It's 6 p.m. on a Tuesday evening, and without a reservation the wait for a table at Watershed is already more than an hour. It's fried chicken night, the one night of the week when chef Scott Peacock and his staff turn out hundreds of plates of some of the most celebrated chicken in the country. In the waiting and lounge area, families and groups of older ladies wait happily for their tables. The women gossip and chatter, their hair perfect, their accents thickly Southern. One group recognizes another. "Well, Candice, how are you?" a woman sings over the heads of her friends. Amid the bustle of the dinner crowd, this is a scene from a smaller town, a bygone era. It's part of what makes Watershed so irresistible. It makes you feel as though you're in the South again.
Over the years, Watershed has come to stand for something important. Peacock's friendship and collaboration with legendary Southern cook Edna Lewis is one of American cookery's great stories, and for those of us who wish to preserve our region's gastronomic knowledge, Watershed represents what's possible when energy and love meet success over a plate of simple fried chicken.
Now, more than ever, Watershed has become that same symbol of Southern greatness on the national stage. Last year, the James Beard Foundation named Peacock the best chef in the Southeast. Over recent months, the restaurant has been heavily featured in Southern-themed issues of Gourmet and Bon Appétit magazines.
But also in recent months, I have heard whispers spoken with the guilt of the blasphemer, that the food isn't as good as it once was, that perhaps Peacock isn't in the kitchen often enough, that somehow, the reality is no longer as good as the reputation.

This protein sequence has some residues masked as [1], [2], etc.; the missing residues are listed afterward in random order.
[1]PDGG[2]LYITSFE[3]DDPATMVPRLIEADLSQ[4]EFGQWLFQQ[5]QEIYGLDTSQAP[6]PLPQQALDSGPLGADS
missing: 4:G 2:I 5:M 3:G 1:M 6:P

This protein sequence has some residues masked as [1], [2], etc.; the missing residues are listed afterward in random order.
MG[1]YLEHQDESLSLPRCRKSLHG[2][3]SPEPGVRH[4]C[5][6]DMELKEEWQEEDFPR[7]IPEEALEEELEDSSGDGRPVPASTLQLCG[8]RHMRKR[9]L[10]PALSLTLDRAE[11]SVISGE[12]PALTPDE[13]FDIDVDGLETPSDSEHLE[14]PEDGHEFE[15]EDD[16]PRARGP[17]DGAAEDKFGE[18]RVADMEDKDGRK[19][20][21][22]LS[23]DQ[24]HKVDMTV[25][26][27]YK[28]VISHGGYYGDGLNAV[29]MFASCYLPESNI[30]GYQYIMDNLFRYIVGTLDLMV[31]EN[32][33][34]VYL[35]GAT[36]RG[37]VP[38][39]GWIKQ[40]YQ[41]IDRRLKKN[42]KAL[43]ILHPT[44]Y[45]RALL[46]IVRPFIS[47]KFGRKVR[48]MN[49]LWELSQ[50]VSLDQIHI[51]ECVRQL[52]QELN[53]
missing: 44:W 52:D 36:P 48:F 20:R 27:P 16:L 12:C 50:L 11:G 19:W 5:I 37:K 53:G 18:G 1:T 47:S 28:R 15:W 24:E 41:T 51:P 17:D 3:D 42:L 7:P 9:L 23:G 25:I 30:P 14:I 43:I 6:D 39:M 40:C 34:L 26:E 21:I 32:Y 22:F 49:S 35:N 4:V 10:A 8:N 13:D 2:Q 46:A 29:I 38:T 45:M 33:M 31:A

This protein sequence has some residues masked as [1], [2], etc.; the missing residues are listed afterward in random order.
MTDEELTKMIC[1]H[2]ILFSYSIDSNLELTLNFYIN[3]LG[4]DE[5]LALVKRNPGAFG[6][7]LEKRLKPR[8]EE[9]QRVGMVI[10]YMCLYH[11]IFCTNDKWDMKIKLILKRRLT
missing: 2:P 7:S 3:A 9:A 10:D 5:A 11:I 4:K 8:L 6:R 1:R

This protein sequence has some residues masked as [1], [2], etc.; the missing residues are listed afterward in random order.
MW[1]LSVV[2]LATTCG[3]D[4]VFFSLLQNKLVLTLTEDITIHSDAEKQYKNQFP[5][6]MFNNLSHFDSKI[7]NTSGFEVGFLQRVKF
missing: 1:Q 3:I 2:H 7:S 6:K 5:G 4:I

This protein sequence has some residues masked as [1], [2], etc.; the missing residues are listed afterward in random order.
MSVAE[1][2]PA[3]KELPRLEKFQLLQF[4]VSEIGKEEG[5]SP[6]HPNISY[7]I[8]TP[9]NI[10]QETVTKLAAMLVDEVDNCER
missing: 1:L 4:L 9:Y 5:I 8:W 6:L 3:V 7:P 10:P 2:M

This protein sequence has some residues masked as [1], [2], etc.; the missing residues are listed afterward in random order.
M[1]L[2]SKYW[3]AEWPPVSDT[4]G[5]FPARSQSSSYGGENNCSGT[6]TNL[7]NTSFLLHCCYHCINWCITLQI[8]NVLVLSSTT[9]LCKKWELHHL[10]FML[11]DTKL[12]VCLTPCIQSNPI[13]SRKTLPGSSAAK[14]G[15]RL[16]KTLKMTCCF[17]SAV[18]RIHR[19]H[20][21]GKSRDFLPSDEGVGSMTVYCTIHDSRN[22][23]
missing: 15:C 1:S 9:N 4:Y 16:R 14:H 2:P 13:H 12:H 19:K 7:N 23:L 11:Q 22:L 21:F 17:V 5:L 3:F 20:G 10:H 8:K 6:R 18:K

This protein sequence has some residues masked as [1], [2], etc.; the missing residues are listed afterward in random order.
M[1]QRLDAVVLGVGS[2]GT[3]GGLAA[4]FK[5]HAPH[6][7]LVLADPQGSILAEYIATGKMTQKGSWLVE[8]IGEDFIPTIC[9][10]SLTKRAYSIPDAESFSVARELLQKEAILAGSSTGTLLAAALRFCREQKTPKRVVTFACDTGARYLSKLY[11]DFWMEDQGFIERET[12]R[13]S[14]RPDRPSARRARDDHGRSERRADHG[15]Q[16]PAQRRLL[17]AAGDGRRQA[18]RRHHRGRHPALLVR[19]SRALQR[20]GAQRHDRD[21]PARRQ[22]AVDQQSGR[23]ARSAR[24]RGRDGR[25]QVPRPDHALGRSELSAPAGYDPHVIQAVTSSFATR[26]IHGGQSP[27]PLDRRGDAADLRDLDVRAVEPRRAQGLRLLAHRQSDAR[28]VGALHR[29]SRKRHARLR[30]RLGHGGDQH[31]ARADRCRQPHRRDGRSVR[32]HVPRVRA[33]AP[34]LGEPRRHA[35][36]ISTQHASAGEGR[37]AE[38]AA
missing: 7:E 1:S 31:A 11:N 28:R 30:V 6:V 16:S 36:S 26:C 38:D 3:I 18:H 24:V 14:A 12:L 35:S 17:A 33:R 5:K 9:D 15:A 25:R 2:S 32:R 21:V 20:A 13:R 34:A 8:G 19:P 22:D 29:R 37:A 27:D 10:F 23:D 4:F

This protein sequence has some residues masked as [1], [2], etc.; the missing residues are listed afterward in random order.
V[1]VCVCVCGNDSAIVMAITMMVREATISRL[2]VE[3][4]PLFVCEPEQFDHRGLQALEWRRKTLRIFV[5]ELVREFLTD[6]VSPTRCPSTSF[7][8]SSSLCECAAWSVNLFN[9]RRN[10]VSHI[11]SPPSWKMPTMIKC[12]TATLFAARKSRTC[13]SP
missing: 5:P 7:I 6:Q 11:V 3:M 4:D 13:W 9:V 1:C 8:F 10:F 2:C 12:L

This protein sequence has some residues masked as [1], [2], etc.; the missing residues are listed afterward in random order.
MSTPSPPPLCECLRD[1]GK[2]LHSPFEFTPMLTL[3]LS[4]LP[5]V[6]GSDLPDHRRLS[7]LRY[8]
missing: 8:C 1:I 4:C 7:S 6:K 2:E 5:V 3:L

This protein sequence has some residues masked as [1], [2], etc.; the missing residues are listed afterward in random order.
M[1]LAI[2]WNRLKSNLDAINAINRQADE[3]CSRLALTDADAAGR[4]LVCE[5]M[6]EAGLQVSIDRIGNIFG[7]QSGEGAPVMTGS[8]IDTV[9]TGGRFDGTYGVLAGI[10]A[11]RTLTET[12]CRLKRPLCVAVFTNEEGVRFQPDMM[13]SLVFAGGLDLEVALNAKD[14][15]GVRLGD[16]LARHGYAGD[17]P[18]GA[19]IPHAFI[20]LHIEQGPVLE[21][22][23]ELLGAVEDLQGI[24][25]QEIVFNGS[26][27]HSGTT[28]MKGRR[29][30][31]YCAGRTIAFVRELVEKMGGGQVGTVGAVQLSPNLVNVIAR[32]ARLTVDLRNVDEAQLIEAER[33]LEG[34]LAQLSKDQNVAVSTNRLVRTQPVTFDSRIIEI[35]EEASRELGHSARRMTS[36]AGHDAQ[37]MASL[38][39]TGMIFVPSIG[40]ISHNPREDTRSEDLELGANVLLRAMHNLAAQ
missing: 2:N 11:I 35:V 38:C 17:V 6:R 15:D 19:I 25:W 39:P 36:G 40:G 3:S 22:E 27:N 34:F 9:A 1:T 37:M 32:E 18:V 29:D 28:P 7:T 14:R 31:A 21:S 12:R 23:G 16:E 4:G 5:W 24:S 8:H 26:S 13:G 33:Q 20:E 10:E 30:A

I'm not sure I ever ate at Watershed in its heyday – to me, it is what it is, and the problem here is mainly a philosophical one. To me, it boils down to one question: What does one expect when one pays $8 for pimento cheese?
At Watershed, what you get is the height of authenticity and nostalgia. It's what you would have grown up with if you had a Southern mother: a small bowl of pimento cheese accompanied by roughly chopped celery. And since the first day I set foot in Watershed, I've been torn. I'm utterly charmed by the restaurant; I'm as seduced by the sage and cream-colored former gas station as anyone else. And yet, that pimento cheese leaves me with a nagging feeling. I'm not suggesting that Peacock should add shaved truffles to his pimento cheese or fancify his food in some modern fine-dining adaptation of Southern cooking. Part of Watershed's charm is its purity. But I do wonder – are we that starved for simple food that we're ready to pay that much for a scoop of unremarkable pimento cheese? What's next, the $12 PB&J?